What's the point of Bards?
Posted on 22nd Jun 2009 at 10:32 by Clive Webster with 25 comments
There might be some point in Dragon Age though, as David Gaider (the writer of the novel and lead-writer of the game) pitches Bards as spies and historians. This could be of use, as Dragon Age sees you travelling around the world trying to recruit people to fight The Blight - perhaps you could use a spy to scope out a noble or even replace him with a more amenable alternative.
However, there's an ambiguity in the plot of the book. A Elven Bard called Katriel is hired to assassinate the protagonist Maric (don't worry, this isn't a spoiler) and yet later talks about the code of Bards:
"A bard must know history so she does not repeat it. She tells the tales but is never part of them. She watches but remains above what she sees. She inspires passion in others and rules her won."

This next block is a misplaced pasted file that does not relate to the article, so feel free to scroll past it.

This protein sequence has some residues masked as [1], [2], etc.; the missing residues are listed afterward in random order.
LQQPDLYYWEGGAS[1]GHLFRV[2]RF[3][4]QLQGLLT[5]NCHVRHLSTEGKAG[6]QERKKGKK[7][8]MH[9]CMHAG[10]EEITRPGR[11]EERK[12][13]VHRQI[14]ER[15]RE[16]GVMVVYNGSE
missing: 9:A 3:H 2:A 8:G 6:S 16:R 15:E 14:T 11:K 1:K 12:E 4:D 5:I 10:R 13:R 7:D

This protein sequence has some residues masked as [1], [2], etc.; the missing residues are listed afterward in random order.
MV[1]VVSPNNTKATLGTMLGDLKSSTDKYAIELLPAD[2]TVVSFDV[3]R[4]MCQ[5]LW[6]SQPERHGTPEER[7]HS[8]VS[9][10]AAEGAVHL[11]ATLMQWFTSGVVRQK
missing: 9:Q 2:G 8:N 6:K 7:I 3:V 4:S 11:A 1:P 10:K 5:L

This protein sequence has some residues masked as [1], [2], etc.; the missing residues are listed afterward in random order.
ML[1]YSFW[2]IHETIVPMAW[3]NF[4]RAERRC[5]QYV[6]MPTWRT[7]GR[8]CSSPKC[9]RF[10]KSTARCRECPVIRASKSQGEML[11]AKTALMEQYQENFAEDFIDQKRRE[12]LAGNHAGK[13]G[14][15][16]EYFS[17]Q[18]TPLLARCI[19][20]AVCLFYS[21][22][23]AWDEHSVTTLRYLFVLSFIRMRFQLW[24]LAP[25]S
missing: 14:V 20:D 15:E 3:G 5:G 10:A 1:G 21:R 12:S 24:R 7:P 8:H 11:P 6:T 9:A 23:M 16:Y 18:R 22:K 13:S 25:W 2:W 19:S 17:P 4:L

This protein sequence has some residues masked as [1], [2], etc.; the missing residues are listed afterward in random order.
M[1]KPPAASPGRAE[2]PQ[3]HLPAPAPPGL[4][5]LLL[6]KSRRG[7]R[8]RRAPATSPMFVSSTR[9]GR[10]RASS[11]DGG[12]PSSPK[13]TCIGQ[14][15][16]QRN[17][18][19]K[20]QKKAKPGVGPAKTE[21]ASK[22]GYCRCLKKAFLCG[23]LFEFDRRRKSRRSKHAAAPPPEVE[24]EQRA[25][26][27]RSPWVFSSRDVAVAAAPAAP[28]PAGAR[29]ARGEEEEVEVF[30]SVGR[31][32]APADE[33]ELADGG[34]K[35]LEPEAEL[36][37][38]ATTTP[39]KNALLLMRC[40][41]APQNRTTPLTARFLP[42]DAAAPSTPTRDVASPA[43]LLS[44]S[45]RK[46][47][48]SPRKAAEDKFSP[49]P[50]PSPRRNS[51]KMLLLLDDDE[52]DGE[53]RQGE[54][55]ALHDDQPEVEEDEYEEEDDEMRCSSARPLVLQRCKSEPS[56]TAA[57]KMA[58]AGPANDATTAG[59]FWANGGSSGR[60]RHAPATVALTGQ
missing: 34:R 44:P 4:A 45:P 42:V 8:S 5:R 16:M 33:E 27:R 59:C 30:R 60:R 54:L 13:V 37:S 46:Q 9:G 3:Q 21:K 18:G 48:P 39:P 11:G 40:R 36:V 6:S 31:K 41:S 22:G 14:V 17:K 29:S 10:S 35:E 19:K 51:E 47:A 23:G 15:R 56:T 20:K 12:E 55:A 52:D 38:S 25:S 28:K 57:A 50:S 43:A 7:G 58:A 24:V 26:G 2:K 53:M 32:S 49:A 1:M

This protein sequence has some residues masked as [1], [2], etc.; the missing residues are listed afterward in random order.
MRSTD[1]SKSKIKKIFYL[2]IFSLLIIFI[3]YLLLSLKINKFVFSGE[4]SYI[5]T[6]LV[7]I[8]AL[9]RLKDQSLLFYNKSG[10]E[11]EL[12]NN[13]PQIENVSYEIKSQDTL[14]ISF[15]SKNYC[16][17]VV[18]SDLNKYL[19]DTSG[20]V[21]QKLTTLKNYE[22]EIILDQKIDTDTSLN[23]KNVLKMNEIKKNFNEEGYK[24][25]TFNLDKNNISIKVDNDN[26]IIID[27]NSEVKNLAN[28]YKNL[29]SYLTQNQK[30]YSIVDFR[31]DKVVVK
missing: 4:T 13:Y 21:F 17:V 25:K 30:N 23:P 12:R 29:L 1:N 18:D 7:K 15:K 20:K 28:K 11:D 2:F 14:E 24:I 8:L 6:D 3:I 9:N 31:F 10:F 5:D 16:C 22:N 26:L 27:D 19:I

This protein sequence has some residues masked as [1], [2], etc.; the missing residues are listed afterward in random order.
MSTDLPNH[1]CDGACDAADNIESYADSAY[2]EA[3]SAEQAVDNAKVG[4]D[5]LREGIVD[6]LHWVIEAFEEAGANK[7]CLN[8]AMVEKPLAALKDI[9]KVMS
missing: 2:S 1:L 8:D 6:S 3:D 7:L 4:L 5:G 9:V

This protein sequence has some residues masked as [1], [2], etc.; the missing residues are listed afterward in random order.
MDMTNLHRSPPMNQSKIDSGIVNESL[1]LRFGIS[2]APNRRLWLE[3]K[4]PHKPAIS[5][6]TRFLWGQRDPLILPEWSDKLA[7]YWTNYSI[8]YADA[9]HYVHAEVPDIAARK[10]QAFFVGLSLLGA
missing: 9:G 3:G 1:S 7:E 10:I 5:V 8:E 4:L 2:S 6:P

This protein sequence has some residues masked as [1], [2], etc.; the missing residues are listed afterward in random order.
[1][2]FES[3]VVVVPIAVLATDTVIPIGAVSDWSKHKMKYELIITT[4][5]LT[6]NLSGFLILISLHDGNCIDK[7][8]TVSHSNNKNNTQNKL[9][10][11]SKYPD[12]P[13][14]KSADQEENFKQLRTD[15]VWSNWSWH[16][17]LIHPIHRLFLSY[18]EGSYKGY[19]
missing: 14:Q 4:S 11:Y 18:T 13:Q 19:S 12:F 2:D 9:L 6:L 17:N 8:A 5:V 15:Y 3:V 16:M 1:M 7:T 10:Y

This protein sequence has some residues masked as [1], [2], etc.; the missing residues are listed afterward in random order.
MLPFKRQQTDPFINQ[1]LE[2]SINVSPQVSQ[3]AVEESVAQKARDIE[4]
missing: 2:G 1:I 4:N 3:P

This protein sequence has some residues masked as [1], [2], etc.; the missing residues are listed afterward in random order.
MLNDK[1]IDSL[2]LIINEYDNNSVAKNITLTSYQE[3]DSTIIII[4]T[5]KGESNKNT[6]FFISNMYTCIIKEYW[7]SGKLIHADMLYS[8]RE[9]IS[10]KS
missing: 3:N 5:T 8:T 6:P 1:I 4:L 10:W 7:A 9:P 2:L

So what exactly is the point of a Bard? They can be hired as assassins or spies but won't take an active role in changing history? Pah!
Perhaps Bards are useful for their lore skill. There's a point later on where Katriel uses her knowledge of history to offer an alternative plan to the tricky predicament that Maric and his friends find themselves in. And then she reveals that she can read some Dwarvish too, and so can decipher some clues.
So, is the only point of having a bard to unlock new conversation and event branches, perhaps? Even if that's true, I can't see myself including a Bard in my party. In fact, I think I've only played as a Bard once in an RPG - in Baldur's Gate and then for about half and hour before realising that it's a rubbish class and I should start over.
Unfortunately I started over as a Mage, which is even harder to play as in BG so I had to restart the game for a second time...